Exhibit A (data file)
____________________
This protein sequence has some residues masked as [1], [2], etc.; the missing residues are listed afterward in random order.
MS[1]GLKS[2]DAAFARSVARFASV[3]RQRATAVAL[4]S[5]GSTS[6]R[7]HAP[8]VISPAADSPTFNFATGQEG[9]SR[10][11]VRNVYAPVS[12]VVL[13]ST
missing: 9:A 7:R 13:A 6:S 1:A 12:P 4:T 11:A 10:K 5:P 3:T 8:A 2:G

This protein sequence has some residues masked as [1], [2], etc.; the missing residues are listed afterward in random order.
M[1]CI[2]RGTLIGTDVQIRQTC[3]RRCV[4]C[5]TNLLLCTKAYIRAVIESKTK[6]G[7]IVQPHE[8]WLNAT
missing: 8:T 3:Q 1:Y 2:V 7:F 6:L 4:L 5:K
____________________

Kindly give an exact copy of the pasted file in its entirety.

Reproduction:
This protein sequence has some residues masked as [1], [2], etc.; the missing residues are listed afterward in random order.
MS[1]GLKS[2]DAAFARSVARFASV[3]RQRATAVAL[4]S[5]GSTS[6]R[7]HAP[8]VISPAADSPTFNFATGQEG[9]SR[10][11]VRNVYAPVS[12]VVL[13]ST
missing: 9:A 7:R 13:A 6:S 1:A 12:P 4:T 11:A 10:K 5:P 3:T 8:A 2:G

This protein sequence has some residues masked as [1], [2], etc.; the missing residues are listed afterward in random order.
M[1]CI[2]RGTLIGTDVQIRQTC[3]RRCV[4]C[5]TNLLLCTKAYIRAVIESKTK[6]G[7]IVQPHE[8]WLNAT
missing: 8:T 3:Q 1:Y 2:V 7:F 6:L 4:L 5:K